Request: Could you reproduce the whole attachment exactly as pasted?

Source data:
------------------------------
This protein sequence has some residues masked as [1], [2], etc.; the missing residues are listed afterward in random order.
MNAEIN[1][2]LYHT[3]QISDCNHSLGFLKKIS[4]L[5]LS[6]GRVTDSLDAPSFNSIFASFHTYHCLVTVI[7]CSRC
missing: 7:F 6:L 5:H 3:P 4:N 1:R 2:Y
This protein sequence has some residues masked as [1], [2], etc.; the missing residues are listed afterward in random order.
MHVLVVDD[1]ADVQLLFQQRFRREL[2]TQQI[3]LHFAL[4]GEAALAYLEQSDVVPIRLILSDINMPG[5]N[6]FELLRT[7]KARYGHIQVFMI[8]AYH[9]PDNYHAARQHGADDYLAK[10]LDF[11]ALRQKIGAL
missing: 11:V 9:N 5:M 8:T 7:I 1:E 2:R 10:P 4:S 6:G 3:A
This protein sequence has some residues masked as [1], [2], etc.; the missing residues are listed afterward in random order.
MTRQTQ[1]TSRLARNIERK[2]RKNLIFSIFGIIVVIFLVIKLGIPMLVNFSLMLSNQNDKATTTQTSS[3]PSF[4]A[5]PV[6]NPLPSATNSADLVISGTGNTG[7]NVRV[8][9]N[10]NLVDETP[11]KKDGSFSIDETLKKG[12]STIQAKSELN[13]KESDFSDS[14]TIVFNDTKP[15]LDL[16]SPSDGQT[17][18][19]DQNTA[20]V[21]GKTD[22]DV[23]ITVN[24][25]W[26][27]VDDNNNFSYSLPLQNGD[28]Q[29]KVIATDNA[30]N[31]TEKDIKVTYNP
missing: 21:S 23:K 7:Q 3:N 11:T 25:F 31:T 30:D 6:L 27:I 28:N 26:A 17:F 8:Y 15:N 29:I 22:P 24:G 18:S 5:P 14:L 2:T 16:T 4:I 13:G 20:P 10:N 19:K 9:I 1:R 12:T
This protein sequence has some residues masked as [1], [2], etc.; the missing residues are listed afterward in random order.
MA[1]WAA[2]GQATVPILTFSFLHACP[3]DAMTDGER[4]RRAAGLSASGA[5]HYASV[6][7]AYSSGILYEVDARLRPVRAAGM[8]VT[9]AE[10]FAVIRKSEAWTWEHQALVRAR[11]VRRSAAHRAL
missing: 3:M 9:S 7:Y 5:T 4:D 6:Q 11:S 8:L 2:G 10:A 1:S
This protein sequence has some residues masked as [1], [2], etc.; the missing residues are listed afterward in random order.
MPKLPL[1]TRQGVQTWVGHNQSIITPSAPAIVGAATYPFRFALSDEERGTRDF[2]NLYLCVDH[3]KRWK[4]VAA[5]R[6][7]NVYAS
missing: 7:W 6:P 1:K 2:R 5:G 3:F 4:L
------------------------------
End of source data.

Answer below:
This protein sequence has some residues masked as [1], [2], etc.; the missing residues are listed afterward in random order.
MNAEIN[1][2]LYHT[3]QISDCNHSLGFLKKIS[4]L[5]LS[6]GRVTDSLDAPSFNSIFASFHTYHCLVTVI[7]CSRC
missing: 7:F 6:L 5:H 3:P 4:N 1:R 2:Y
This protein sequence has some residues masked as [1], [2], etc.; the missing residues are listed afterward in random order.
MHVLVVDD[1]ADVQLLFQQRFRREL[2]TQQI[3]LHFAL[4]GEAALAYLEQSDVVPIRLILSDINMPG[5]N[6]FELLRT[7]KARYGHIQVFMI[8]AYH[9]PDNYHAARQHGADDYLAK[10]LDF[11]ALRQKIGAL
missing: 11:V 9:N 5:M 8:T 7:I 1:E 2:R 10:P 4:S 6:G 3:A
This protein sequence has some residues masked as [1], [2], etc.; the missing residues are listed afterward in random order.
MTRQTQ[1]TSRLARNIERK[2]RKNLIFSIFGIIVVIFLVIKLGIPMLVNFSLMLSNQNDKATTTQTSS[3]PSF[4]A[5]PV[6]NPLPSATNSADLVISGTGNTG[7]NVRV[8][9]N[10]NLVDETP[11]KKDGSFSIDETLKKG[12]STIQAKSELN[13]KESDFSDS[14]TIVFNDTKP[15]LDL[16]SPSDGQT[17][18][19]DQNTA[20]V[21]GKTD[22]DV[23]ITVN[24][25]W[26][27]VDDNNNFSYSLPLQNGD[28]Q[29]KVIATDNA[30]N[31]TEKDIKVTYNP
missing: 21:S 23:K 7:Q 3:N 11:T 25:F 31:T 30:D 6:L 27:I 28:N 26:A 17:F 8:Y 15:N 29:I 22:P 24:G 18:S 5:P 14:L 2:T 16:T 4:I 13:G 20:P 10:N 19:K 9:I 1:R 12:T
This protein sequence has some residues masked as [1], [2], etc.; the missing residues are listed afterward in random order.
MA[1]WAA[2]GQATVPILTFSFLHACP[3]DAMTDGER[4]RRAAGLSASGA[5]HYASV[6][7]AYSSGILYEVDARLRPVRAAGM[8]VT[9]AE[10]FAVIRKSEAWTWEHQALVRAR[11]VRRSAAHRAL
missing: 3:M 9:S 7:Y 5:T 4:D 6:Q 11:S 8:L 2:G 10:A 1:S
This protein sequence has some residues masked as [1], [2], etc.; the missing residues are listed afterward in random order.
MPKLPL[1]TRQGVQTWVGHNQSIITPSAPAIVGAATYPFRFALSDEERGTRDF[2]NLYLCVDH[3]KRWK[4]VAA[5]R[6][7]NVYAS
missing: 7:W 6:P 1:K 2:R 5:G 3:F 4:L